output_xnW8RJ Billy, a good church-going man, reluctantly leaves his choir to join the community theater at the request of his girlfriend Shannon.  What Billy doesn’t realize is that there are all different kinds of characters who partake in the community theater – the nerdy gamers, the anti-establishment antagonizers, the gays, and, of course, Dracula.  Yes, Dracula – the Prince of Darkness.  The theater’s director is a satanic worshipper who feeds off the sins of his actors to resurrect Dracula and start a whole new world order of vampires. vlcsnap-2015-03-27-18h46m37s8 “The Sins of Dracula” film is a homage to multiple horror genre branches. Decades including the 1970s and the 1980s source the brilliantly colored and expression heavy of the Hammer horror era and combine it with the gore of video nasties marking all present and accounted for in this ode to classic horror and that’s the creative style of director Richard Griffin and his Scorpio Film Releasing company which quickly produces many independent films that hit many media platforms. My previous film experience with Griffin includes “The Disco Exorcist” that implements film stock imperfections and the hardcore porn of the 1970’s. The other Griffin film, “Murder University,” aims to create a satirical look at a murderous cult gone collegiate. Lastly, my very first Richard Griffin film was Feeding the Masses wanted to be a social political zombie following in a George A. Romero fashion. So there is no surprise here that Griffin does what he does best, but after seeing “The Disco Exorcist” and “Murder University” both which I liked in previous reviews The Disco Exorcist review here and Murder University review here, “The Sins of Dracula” warranted high hopes for Griffin to do something new and cut ties with the old, regurgitated scenes. vlcsnap-2015-03-27-18h48m14s212 Enough about Griffin, let’s talk about “The Sins of Dracula.” Just from reading the synopsis alone, one can conclude that this horror-comedy will come off as a bit outrageous, delving into and dissecting the sins of certain kinds of people who walk in all kinds of life and exploiting them for the sake of our good boy Scott’s heroic journey and also exploiting them to awake the evil Dracula. The story doesn’t waste any time putting to waste the sinfully deemed characters and going on a Godsend vampire hunting spree. At the end, most peoples’ personal views are made light of in a satirical fashion. vlcsnap-2015-03-27-18h49m10s0 Michael Thurber, a staple actor of Griffin’s, does a solid job as a Hammer horror Dracula mirroring the likes of the vampire exposed Christopher Lee. Steven O’Broin, as Lou Perdition the satanist devotee theater director, had some excellent lines and quips and made his Vincent Price-esque character enjoyable when on screen. Another of Griffin’s minions, Aaron Peaslee pranced around fairly well as a gay theater actor and his raunchy sex scene with fellow actor Johnny Sederquist was the most controversial aspect of the film. I can’t say that about the other characters. Other characters fell a bit flat and didn’t convey their characters intentions well enough to pull off a spoofy-stereotype. The fact that their characters where put to death way too early in the film doesn’t give the character a chance to make their presence more well established. vlcsnap-2015-03-27-18h47m22s202 The blood letting could have been, well, bloodier, but there is enough letting to super soak and saturate one’s thirst. Some of the scenes are restaged from the likes of “Fright Night” and “Buffy the Vampire Slayer” the movie. Like I was saying early in the review about the film’s originality, the lack of new material makes the likelihood of repeating a viewing of “The Sins of Dracula” very unlikely which is difficult to say about a solid homage. vlcsnap-2015-03-27-18h49m25s152 “The Sins of Dracula” is good for a one time single viewing and but lacks new and fresh material to really captivate attention. The MVDVisual DVD cover also doesn’t explicitly want you to go out and rent this title, but the disc art is amazingly detailed and you shouldn’t judge a film’s material by the cover. I do strongly suggest to check out “The Sins of Dracula” if you’re into the Hammer horror scene and into Griffin’s Quentin Tarantino homage style of directing.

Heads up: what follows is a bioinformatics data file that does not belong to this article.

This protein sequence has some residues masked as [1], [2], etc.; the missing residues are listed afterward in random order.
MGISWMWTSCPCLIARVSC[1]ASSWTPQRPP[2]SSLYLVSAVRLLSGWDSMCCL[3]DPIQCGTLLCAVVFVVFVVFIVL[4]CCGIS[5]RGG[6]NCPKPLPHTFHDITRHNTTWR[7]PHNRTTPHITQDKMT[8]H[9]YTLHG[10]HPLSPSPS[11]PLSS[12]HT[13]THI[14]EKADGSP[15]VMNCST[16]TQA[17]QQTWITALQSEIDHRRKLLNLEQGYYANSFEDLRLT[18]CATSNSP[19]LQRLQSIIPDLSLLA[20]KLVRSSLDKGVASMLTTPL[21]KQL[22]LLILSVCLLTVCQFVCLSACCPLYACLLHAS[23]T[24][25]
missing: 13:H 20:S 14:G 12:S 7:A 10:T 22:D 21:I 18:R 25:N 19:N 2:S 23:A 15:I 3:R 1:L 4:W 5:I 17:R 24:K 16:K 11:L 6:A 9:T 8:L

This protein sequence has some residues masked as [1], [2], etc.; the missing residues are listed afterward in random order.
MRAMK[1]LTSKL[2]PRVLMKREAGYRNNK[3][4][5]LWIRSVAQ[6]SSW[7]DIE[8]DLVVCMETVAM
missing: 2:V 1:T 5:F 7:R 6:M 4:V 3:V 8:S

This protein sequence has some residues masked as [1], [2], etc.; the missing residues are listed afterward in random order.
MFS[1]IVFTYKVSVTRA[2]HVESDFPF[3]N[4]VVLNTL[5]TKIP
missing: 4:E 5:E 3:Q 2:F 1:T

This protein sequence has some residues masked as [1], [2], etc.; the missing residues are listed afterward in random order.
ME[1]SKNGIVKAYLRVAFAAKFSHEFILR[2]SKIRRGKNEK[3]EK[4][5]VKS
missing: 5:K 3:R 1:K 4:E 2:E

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Wan Conjures Evil! The Conjuring trailer is HERE!